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As a consumer, I like PayPal because it allows me to shut off a payment stream when I want to.

A prime example was when I subscribed to NYTimes, and a few months later wanted to cancel. The only way to cancel was to make a phone call, navigate a phone tree, and wait for an agent. That was absurd, not only because I'm international and find it less convenient to call a US number... but particularly because I signed up and created the subscription online. NYT knew what they were doing by making it difficult for people to cancel.

With PayPal in between, I was able to easily just terminate the agreement. NYT could no longer suck money out of my card.

Technically you could still owe them that money... Just because you don't pay it doesn't mean that the contract gracefully ends.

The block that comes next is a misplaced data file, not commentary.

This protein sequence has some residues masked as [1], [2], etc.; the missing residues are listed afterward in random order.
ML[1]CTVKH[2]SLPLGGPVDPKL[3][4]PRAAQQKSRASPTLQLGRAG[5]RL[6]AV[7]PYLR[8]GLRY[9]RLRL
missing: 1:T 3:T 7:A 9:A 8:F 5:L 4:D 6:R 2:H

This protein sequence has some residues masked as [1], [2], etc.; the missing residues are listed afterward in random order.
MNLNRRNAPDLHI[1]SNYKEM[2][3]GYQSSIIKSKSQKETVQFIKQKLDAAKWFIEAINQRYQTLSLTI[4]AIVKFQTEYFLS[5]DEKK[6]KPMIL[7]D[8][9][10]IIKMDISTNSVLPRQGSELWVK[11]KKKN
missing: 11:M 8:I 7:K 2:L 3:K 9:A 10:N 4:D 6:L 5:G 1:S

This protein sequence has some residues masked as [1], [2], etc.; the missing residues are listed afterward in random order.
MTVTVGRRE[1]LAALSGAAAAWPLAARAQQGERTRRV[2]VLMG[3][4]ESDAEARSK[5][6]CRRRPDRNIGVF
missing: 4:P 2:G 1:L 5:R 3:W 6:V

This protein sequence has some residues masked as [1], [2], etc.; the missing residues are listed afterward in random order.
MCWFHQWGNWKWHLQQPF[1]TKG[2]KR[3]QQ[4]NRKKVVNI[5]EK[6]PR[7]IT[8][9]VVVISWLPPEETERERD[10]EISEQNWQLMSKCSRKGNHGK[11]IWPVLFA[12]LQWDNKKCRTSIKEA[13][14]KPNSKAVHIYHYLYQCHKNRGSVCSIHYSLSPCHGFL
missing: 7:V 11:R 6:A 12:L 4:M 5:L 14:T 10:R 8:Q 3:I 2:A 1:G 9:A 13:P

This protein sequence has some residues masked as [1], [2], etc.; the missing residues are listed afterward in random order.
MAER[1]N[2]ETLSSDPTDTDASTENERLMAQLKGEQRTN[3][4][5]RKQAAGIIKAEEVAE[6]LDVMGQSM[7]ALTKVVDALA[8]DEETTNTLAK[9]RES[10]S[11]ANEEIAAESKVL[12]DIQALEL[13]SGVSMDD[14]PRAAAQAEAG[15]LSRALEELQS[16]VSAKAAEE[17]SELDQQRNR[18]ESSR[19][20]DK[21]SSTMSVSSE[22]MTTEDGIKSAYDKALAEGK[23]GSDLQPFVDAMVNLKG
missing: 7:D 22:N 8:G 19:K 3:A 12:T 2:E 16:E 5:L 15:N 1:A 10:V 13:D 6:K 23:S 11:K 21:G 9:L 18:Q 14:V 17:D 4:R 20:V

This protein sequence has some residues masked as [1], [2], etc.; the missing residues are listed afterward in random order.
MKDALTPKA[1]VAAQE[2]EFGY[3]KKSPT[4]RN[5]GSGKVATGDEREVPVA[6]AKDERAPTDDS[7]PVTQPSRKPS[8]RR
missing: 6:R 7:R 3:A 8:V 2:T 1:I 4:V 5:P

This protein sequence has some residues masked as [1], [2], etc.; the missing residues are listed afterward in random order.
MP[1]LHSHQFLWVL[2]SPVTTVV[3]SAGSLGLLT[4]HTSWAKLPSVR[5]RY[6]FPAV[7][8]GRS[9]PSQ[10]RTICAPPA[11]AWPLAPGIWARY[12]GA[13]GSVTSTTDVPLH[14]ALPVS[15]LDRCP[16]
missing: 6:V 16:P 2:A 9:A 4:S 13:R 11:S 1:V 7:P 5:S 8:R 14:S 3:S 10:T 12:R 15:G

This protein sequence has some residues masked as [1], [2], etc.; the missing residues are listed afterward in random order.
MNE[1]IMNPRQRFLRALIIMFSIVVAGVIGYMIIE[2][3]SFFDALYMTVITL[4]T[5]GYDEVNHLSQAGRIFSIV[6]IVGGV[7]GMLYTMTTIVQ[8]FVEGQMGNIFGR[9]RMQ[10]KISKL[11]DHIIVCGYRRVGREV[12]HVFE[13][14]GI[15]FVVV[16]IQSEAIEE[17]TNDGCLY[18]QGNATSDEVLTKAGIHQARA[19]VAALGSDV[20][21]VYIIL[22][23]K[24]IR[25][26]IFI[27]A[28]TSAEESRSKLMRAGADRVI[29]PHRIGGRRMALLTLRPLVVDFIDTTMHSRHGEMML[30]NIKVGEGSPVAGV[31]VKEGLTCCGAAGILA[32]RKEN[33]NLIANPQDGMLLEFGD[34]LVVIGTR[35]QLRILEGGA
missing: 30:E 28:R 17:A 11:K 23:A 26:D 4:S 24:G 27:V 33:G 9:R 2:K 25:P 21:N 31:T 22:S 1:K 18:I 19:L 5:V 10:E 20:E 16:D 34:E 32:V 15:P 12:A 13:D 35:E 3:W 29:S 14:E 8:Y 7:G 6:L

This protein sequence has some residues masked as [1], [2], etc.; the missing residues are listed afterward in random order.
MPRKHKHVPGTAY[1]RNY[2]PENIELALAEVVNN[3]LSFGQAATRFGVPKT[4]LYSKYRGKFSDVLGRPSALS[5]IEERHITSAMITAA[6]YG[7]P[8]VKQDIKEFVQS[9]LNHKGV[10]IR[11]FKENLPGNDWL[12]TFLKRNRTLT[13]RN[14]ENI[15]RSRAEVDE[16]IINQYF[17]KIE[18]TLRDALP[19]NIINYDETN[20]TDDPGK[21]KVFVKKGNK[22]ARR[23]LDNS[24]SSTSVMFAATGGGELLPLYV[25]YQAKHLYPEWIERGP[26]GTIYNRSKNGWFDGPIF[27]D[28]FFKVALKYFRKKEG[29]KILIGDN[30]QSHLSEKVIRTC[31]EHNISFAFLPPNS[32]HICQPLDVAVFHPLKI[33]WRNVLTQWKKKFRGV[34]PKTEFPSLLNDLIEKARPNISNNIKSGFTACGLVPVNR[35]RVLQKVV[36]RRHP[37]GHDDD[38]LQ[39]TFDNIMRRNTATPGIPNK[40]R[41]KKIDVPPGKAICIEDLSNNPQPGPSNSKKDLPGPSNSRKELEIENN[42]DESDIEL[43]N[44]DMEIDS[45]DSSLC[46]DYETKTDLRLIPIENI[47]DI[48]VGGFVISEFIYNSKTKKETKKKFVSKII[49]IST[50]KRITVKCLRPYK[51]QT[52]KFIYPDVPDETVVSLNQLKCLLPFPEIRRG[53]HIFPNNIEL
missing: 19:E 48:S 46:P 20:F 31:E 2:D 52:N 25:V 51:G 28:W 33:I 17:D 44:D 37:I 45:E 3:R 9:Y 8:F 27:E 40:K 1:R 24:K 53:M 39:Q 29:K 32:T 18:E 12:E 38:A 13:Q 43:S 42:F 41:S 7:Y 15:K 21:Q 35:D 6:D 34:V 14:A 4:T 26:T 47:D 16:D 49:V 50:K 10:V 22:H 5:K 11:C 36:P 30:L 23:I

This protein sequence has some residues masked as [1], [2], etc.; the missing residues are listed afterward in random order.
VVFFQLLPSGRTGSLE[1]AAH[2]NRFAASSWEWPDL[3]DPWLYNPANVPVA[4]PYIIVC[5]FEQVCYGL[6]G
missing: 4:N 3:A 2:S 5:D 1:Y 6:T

You could argue about this. It is also questionable, where the contract was made. New York City? The place where the server is based? The place where the international customer is based? What law should apply? And if a company makes it unreasonable difficult to cancel a subscription then this may be a violation of some laws already. https://www.cnet.com/news/companies-must-let-customers-cance...

I know the point of your story was about being able to cancel, and not specifically NYT, but since others might read your anecdote and be turned off of NYT:

NYT has since upgraded to allow managing your subscription online, including upgrade/downgrade/cancellation.

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